“It would be too easy for people to be dismissive, (to say,) ‘Oh those f--g Indians, here we go again. Will they ever put their guilt club down?’ F--k off is what I’m telling them. This is well-rounded, grounded in the stories of the persons who have written them,” said Mercredi.

Mercredi conceptualized the book in 2017 after speaking with Alisa Lombard, lead counsel in a Saskatchewan class action lawsuit brought by women who were forcibly or coercively sterilized.

“Art is activism. My art is my activism, and I knew that it would take a whole community to address this and that I alone as a survivor, I would not be able to adequately speak to this,” Mercredi said.

“That’s the spirit of the book. The synchronicity of the book is such that everything that needed to be spoken to and addressed was done so by each author … I saw that as an editor. I thought that was brilliant and beautiful.”

As a survivor, Mercredi’s chapter, “Mental Health; Living Within Systemic Racism” is a difficult read. She prefaces her chapter with a “trigger warning” as it deals with intergenerational trauma, rape, sexual exploitation and sterilization.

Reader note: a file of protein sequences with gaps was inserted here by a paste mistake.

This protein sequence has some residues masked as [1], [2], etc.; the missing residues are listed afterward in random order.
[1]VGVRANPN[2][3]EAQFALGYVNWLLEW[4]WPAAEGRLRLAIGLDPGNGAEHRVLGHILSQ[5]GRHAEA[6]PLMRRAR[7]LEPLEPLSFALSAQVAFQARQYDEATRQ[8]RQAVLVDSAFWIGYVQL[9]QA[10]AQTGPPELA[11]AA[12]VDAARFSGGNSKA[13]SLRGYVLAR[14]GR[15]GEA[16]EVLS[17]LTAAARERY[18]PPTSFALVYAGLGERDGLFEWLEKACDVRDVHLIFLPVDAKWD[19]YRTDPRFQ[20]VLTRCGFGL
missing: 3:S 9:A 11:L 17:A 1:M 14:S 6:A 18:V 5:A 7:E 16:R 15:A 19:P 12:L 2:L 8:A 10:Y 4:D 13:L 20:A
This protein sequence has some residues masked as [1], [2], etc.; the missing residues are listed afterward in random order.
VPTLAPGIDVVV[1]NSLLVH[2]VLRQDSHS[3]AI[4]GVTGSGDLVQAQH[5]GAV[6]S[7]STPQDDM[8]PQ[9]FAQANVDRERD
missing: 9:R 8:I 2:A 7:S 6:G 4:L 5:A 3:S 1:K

“I never talked about (my sterilization), and I wouldn’t be able to talk about it until I was in my fifties,” writes Mercredi. She articulated to Lombard what had happened over 40 years before.

Lombard also has a chapter in the book where she relates her difficulty during and after childbirth. It’s an intimate look at what drives her as she seeks justice for women who have been wronged. She also writes about the need for informed consent for sterilization; that consent needs to be voluntary and not forced or coerced; and that woman must have the capacity to consent.

Lombard lists the numerous Indigenous organizations that have made motions against forced and coerced sterilization, led by the Native Women’s Association of Canada, and also include the Federation of Sovereign Indigenous Nations, the Assembly of Treaty Chiefs in Alberta, and the Assembly of First Nations.

She also says that since early 2018, numerous presentations have been made to regional and international bodies, including the United Nations, about Canada’s practise of forced sterilization of Indigenous women.